Seshat: Goddess of medicine, learning, and cannabis
We can’t talk about ancient Egypt, medicine, magic and cannabis without mentioning goddess Seshat or Seshet: patroness of scribes, mistress of builders, goddess of the House of Life—a term to include all medical schools.
Seshat’s headdress, a seven-pointed star, bears a striking resemblance to cannabis. It was thought that when mortal scribes committed words to paper, Seshat received a copy and catalogued it with the gods. When temples were built, rituals in honour of Seshat included “stretching of the cord” which some scholars say was hempen rope.
It was uncommon for a female deity to preside over men, making Seshat a curious choice to officiate medical schools. Because we know that writing things down in ancient times was expensive, time-consuming, and mostly reflected the interests of those who could afford scribes (i.e., men of influence), it’s possible more women were active in medicine, magic, and the healing arts than what was recorded a few thousand years ago.
What is clear is ancient Egyptian elites placed immense value in writing down diagnostics and medico-magical treatments, which could have been used by anyone trained to read, male or female.
A timeline of ancient medical cannabis use
If we follow that shemshemet is cannabis, there are a number of applications cited by ancient papyri that make sense today, given modern cannabis’ track record of easing pain, nausea, and anxiety. Here’s what’s been found so far:
1880 BCE: The Kahun Papyrus is considered the first textbook on gynecology and believed to be a copy of a much older document. While it doesn’t mention shemshemet directly, it does include fumigation, suppositories, edible medicines, and massages made from plant, animal, and mineral matter for almost all maladies of the uterus.
1700 BCE: According to ethnobotanist Ethan Russo, the Papyrus Ramesseum III has the earliest mention of cannabis as an eye treatment: “celery, hemp, is ground and left in the dew overnight. Both eyes of the patient are to be washed with it early in the morning.”
1500 BCE: A complete medical tome, the Ebers Papyrus is 65 feet (20 meters) long, listing hundreds of spells and remedies. Shemshemet is mentioned:
- To “cool the uterus”: shemshemet is ground in honey and used as a vaginal suppository. Whether this was for laboring women, menstruation, or a different gynecological issue is unclear.
- To dress a painful toenail, shemshemet was mixed with honey, ochre, and other herbs as a poultice. (Many Egyptians worked barefoot in flooded agricultural fields, making infected toenails a common problem.)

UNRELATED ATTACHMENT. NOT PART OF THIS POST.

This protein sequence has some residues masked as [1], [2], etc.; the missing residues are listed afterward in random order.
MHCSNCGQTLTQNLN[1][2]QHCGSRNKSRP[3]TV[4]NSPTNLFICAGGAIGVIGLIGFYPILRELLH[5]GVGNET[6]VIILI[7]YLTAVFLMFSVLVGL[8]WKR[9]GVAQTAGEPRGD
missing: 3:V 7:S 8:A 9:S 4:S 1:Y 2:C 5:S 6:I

1300 BCE: The Berlin Papyrus offers a treatment for aaa, thought to be schistosomiasis, or fluke worms, which enter the bloodstream via the soles of the foot. Driving away aaa included fumigating the patient with a combination of shemshemet, ground up insects, and grains. Another passage mentions cannabis made into an ointment for fever.
1200 BCE: The Chester Beatty Papyrus offers a rectal suppository made of shemshemet, goose fat, and acacia leaves to treat diarrhea (likely cholera). Another prescription for headaches is said to include cannabis.
800 BCE: In the Greek epic The Odyssey, Helen of Troy sprinkles into wine “a drug that can lull all pain and anger,” a remedy shown to her by an Egyptian woman. Called “nepenthe,” some scholars say the drug in question was opium, while others argue the effects described in the story are closer to cannabis.
In the first century CE, Greek historian Diodorus Siculus documented Egyptian women using nepenthic potions reminiscent of Homer’s Odyssey. Egyptian wine vessels excavated from the Coptic era (third and fourth centuries CE) also contain traces of cannabis, making it plausible nepenthes were cannabis-based.
100-200 CE: Ethan Russo offers that the word for cannabis changed to msˆy during these centuries. A papyrus from this time mentions treating abscesses with cannabis poultices, and tumors with cannabis heated along with minerals and other plants. “The latter passage is particularly interesting in its specification for heated cannabis, suggesting decarboxylation of phytocannabinoid precursors might have been operative,” he wrote.
Egyptology is an evolving science. The painstaking academic care used today to uncover and classify artifacts, along with technologies that can back up educated guesses, were not in place when Western archaeologists lifted ancient objects from their resting places in the late 1800s and early 1900s.
As such, what has been written (in the West at least) about ancient Egypt can be refuted in the future with a new discovery or by re-evaluating old assumptions with a fresh perspective. The controversy surrounding ancient Egyptian use of cannabis, and medical women who wielded the herb, may not be inconclusive forever.